Aphrodite Statue Head Discovered in Turkey

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A life-sized marble head of the ancient Greek goddess Aphrodite was discovered by a group of archaeologists at a site called Antiochia ad Cragum (Antioch of the cliffs), on the Mediterranean coast, in southern Turkey.

The sculpture of the goddess of love and beauty had some chipping on her nose and face, as it was buried under soil for hundreds of years.

Researchers think her presence could shed light on the extent of the Roman Empire’s wide cultural influence at the time of its peak. As far as the region is concerned, which is dotted with hidden inlets and coves, they believe that it would have been a haven for Cilician pirates, who constitute the same group that kidnapped Julius Caesar and held him for ransom around 75 B.C.

But the pirates’ reign ended when the Roman occupation of the area expanded. The city was officially established around the time of Emperor Nero and flourished during the height of the Roman Empire, researchers say, as reported in Discovery News.

The excavators had been looking for more parts of the largest Roman mosaic ever found in Turkey, that is a 1,600-square-foot (150 square meters) marble floor elaborately decorated with geometric designs, adorning a plaza outside a Roman bath.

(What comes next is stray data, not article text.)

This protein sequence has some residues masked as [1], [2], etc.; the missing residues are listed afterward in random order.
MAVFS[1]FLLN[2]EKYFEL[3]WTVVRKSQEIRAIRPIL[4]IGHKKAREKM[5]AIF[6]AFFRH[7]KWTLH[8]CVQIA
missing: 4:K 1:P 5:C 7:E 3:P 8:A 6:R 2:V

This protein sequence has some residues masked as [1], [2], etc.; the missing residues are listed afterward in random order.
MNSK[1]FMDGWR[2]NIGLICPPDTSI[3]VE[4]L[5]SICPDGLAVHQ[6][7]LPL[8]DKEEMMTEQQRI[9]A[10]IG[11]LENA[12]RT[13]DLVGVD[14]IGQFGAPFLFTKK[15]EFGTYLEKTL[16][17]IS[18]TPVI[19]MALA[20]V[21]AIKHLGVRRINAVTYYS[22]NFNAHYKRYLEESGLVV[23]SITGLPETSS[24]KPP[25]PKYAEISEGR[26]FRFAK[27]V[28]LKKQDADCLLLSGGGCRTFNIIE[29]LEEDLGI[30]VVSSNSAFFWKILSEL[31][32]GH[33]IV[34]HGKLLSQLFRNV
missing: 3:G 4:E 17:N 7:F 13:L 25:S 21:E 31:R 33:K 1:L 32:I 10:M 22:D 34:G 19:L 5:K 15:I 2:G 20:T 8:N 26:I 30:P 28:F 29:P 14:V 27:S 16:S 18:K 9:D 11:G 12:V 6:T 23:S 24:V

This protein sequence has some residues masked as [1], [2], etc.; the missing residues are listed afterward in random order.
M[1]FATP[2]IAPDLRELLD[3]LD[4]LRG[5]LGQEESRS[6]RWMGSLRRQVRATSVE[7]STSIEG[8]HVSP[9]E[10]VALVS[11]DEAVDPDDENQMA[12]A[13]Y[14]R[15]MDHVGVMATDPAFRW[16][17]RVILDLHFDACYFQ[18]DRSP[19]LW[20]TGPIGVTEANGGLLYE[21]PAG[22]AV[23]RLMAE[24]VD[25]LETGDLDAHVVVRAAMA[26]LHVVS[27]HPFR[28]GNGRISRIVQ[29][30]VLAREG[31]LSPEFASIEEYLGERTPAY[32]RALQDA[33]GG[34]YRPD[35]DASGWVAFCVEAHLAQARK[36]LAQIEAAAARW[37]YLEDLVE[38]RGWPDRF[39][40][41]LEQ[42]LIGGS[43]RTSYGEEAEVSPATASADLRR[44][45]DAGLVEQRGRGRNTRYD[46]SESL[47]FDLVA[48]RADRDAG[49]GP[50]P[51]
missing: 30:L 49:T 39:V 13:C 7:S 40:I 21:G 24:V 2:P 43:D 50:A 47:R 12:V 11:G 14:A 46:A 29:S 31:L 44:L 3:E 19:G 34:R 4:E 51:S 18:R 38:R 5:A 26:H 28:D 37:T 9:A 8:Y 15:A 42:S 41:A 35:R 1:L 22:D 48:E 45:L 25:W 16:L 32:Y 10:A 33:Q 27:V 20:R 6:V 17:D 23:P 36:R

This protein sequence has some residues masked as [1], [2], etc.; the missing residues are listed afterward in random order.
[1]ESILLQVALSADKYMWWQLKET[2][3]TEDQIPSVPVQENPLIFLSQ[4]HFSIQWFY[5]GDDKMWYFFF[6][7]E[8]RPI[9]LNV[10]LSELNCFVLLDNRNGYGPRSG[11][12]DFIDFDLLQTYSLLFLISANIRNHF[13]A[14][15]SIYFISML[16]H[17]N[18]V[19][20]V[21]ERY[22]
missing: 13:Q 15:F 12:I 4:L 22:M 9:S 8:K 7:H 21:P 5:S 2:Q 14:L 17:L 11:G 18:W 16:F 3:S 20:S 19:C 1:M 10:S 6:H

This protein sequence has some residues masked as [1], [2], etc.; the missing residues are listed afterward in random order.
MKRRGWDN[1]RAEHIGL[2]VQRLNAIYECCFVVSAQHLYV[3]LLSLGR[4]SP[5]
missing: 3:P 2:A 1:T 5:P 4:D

The statue head was found lying face-down, during recent excavations this past summer. The researchers think the marble head was likely long separated from its body. Traces of lime kilns have been found near the site, suggesting many statues and hunks of stone would have been burned to be reused in concrete, according to Discovery News.

The presence of an Aphrodite sculpture in the area suggests that Greek and Roman influence had become mainstream in far-flung cities like Antiochia ad Cragum in the first and second centuries A.D., as Michael Hoff, an art historian at the University of Nebraska-Lincoln, who is the excavation’s director, said in a statement.

“We have niches where statues once were. We just didn’t have any statues,” Hoff said. “Finally, we have the head of a statue. It suggests something of how mainstream these people were who were living here, how much they were a part of the overall Greek and Roman traditions,” he explained, adding that Aphrodite’s head is the first fragment of a monumental statue they have found at Antiochia ad Cragum over eight years of digging.


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